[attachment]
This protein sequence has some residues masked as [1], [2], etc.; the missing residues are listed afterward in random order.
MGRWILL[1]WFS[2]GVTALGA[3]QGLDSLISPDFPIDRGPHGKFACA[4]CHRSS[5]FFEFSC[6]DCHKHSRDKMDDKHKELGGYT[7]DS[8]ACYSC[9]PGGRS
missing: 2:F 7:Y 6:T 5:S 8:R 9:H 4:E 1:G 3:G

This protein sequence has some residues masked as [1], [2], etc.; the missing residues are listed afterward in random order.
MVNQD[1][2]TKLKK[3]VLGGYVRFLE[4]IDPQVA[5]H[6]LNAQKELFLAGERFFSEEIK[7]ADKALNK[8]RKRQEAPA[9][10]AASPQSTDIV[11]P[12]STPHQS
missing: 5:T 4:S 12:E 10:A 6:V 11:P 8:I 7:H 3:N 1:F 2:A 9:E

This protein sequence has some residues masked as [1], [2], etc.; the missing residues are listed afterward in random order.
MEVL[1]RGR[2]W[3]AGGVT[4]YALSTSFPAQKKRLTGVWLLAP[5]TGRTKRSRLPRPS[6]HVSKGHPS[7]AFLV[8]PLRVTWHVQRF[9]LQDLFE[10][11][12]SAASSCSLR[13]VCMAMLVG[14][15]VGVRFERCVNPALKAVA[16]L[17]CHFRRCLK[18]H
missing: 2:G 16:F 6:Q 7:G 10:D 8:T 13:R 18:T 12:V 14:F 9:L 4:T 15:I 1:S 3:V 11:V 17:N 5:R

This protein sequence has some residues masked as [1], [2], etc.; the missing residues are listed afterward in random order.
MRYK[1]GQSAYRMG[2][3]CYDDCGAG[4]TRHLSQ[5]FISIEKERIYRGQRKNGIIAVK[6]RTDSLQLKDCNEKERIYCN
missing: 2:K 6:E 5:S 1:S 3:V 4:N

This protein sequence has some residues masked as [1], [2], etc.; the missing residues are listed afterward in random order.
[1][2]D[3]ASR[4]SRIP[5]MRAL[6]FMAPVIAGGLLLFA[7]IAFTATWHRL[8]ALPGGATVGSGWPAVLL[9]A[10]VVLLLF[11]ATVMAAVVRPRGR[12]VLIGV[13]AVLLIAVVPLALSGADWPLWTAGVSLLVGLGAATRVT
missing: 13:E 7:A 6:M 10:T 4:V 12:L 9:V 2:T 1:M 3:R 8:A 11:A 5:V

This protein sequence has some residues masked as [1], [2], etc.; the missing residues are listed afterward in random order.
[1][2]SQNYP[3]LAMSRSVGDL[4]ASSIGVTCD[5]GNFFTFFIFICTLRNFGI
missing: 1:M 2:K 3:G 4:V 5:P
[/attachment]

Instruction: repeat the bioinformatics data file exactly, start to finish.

This protein sequence has some residues masked as [1], [2], etc.; the missing residues are listed afterward in random order.
MGRWILL[1]WFS[2]GVTALGA[3]QGLDSLISPDFPIDRGPHGKFACA[4]CHRSS[5]FFEFSC[6]DCHKHSRDKMDDKHKELGGYT[7]DS[8]ACYSC[9]PGGRS
missing: 2:F 7:Y 6:T 5:S 8:R 9:H 4:E 1:G 3:G

This protein sequence has some residues masked as [1], [2], etc.; the missing residues are listed afterward in random order.
MVNQD[1][2]TKLKK[3]VLGGYVRFLE[4]IDPQVA[5]H[6]LNAQKELFLAGERFFSEEIK[7]ADKALNK[8]RKRQEAPA[9][10]AASPQSTDIV[11]P[12]STPHQS
missing: 5:T 4:S 12:E 10:A 6:V 11:P 8:I 7:H 3:N 1:F 2:A 9:E

This protein sequence has some residues masked as [1], [2], etc.; the missing residues are listed afterward in random order.
MEVL[1]RGR[2]W[3]AGGVT[4]YALSTSFPAQKKRLTGVWLLAP[5]TGRTKRSRLPRPS[6]HVSKGHPS[7]AFLV[8]PLRVTWHVQRF[9]LQDLFE[10][11][12]SAASSCSLR[13]VCMAMLVG[14][15]VGVRFERCVNPALKAVA[16]L[17]CHFRRCLK[18]H
missing: 2:G 16:F 6:Q 7:G 10:D 8:T 13:R 18:T 12:V 14:F 9:L 4:T 15:I 1:S 3:V 11:V 17:N 5:R

This protein sequence has some residues masked as [1], [2], etc.; the missing residues are listed afterward in random order.
MRYK[1]GQSAYRMG[2][3]CYDDCGAG[4]TRHLSQ[5]FISIEKERIYRGQRKNGIIAVK[6]RTDSLQLKDCNEKERIYCN
missing: 2:K 6:E 5:S 1:S 3:V 4:N

This protein sequence has some residues masked as [1], [2], etc.; the missing residues are listed afterward in random order.
[1][2]D[3]ASR[4]SRIP[5]MRAL[6]FMAPVIAGGLLLFA[7]IAFTATWHRL[8]ALPGGATVGSGWPAVLL[9]A[10]VVLLLF[11]ATVMAAVVRPRGR[12]VLIGV[13]AVLLIAVVPLALSGADWPLWTAGVSLLVGLGAATRVT
missing: 13:E 7:A 6:M 10:T 4:V 12:L 9:V 2:T 1:M 3:R 8:A 11:A 5:V

This protein sequence has some residues masked as [1], [2], etc.; the missing residues are listed afterward in random order.
[1][2]SQNYP[3]LAMSRSVGDL[4]ASSIGVTCD[5]GNFFTFFIFICTLRNFGI
missing: 1:M 2:K 3:G 4:V 5:P